CNN poll: Negative outlook dominates congressional and government views
A month after a blue wave swept through controlling Democrats in the United States House of Representatives, Americans are mostly pessimistic about how government will operate over the next several years, and few are seeing progress in the cards on a number of major issues, according to a new CNN poll by SSRS.
More Americans trust Congressional Democrats than President Donald Trump on the big issues facing the country today: 48% say they trust Democrats more, 39% trust Trump. Another 9% say they don’t trust either. This 9 point Democratic advantage is lower than the Democrats had over then President George W. Bush just after taking over the House in 2006 (21 points) and lower than the advantage that Congress Republicans had. on Bill Clinton on the same issue in December. of 1994 (16 points).
Related: Full survey results
Among political independents, there is almost even division on this issue; 40% say they trust Trump more, 37% Democrats in Congress, with a sizable 15% saying they don’t trust either side to handle the nation’s most pressing issues.
The discovery comes as neither Congress nor the President garners the approval of the majority of the public. Only 21% in the new poll approve of the way the current Congress does its job, while results released earlier this week in the same poll showed 39% approving of Trump’s professional performance.
The current Congress will have to work out a spending bill with Trump if it is to avoid a government shutdown on December 21, when funding for several agencies, including the Department of Homeland Security, expires. Trump wants increased funding for a wall along the border with Mexico as part of the deal, a prospect Democrats oppose. The public largely takes the Democratic party on this one, with 57% against a wall against 38% for. These numbers are similar to what they were right after Trump came to power in 2017. Most supporters of the Wall say they would continue to do so even if all of the funding for the Wall came from the United States rather than from Mexico.
Overall, 52% say they are pessimistic about how the Washington government will operate over the next several years, only 36% say they are optimistic. There is a more positive view of the direction the country is heading: 48% are optimistic about it while 43% are pessimistic.
Although the November election led Democrats to control the US House and win governorships and state legislatures, Democrats themselves remain largely pessimistic about the country’s leadership (68% of pessimistic) and how the Washington government will operate (57%) in the years to come. Republicans are mostly optimistic on both scores, but express stronger optimism about the country’s leadership (79% optimistic) than about the government (51%).
Pessimism about government extends to the government’s prospects for progress on a number of important issues. On immigration and health care, two top priorities for voters in the recent midterm elections, only 44% say they are optimistic that the government will make progress on these issues in the coming years. Optimism decreases further over gun policy (34%), the federal budget deficit (33%), climate change (28%) and reducing congressional congestion (25%).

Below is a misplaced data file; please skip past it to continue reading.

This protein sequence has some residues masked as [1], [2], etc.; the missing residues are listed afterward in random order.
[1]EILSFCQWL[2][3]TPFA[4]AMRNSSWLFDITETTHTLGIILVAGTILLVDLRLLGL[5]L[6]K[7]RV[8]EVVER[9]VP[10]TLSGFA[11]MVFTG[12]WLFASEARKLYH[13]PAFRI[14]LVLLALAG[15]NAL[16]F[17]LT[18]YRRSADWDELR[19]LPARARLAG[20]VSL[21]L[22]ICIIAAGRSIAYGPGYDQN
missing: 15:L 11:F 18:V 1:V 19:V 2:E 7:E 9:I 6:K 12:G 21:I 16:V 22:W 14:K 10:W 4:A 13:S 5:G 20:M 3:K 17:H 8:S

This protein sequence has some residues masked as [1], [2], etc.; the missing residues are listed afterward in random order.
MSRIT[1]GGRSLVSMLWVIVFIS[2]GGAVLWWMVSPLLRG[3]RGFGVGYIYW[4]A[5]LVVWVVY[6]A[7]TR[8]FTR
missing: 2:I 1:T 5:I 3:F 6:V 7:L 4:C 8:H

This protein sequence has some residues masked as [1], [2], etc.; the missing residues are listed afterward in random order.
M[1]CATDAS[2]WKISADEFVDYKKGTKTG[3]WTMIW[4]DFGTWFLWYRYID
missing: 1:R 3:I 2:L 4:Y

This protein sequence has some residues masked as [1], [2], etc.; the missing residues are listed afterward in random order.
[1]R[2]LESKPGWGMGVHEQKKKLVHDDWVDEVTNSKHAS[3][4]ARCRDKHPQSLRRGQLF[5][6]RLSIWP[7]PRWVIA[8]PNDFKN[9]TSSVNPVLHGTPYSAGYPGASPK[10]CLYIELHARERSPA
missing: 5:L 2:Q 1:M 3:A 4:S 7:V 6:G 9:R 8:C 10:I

While Democrats are expected to take control of the House in January, speculation abounds as to whether the new majority would impeach the president. Americans are breaking with this idea, according to the poll. Half, 50%, say they don’t think Trump should be impeached and removed from office, while 43% say he should be. Support for impeachment has waned somewhat since September, when 47% were in favor, and is about the same as in a June poll (42% were in favor at the time). Support for Trump’s impeachment remains higher than it was for each of the past three presidents anytime it has been called for.
The change in impeachment comes mainly from independent politicians. In September, they were also divided on the issue, with 48% in favor of impeachment and 47% against. Now 36% are in favor of impeachment and 55% are against it.
New party leaders in Congress aren’t exactly appreciated, the poll found, with the four having favorability ratings that are underwater. Democratic leader Nancy Pelosi obtains the best marks of the peloton, with 34% favorable opinion and 46% negative opinion. His GOP counterpart, Kevin McCarthy, is largely unknown (57% don’t know what they think of him), but those with a slightly negative opinion, 24% unfavorable to 19% favorable. On the Senate side, Senate Republican Majority Leader Mitch McConnell scores 27% in favor to 42% unfavorably, and Democrat Chuck Schumer has a favorable score of 29% to 32% unfavorable.
The parties themselves generally fare better than their leaders in Congress, with 46% having a favorable opinion of Democrats, 43% having an unfavorable opinion and 38% seeing the Republican Party favorably against 51% who view it unfavorably.
The CNN poll was conducted by the SSRS from December 6-9 among a random national sample of 1,015 adults contacted over landlines or cell phones by a live interviewer. The results for the full sample have a margin of sampling error of plus or minus 3.8 percentage points, it is larger for subgroups.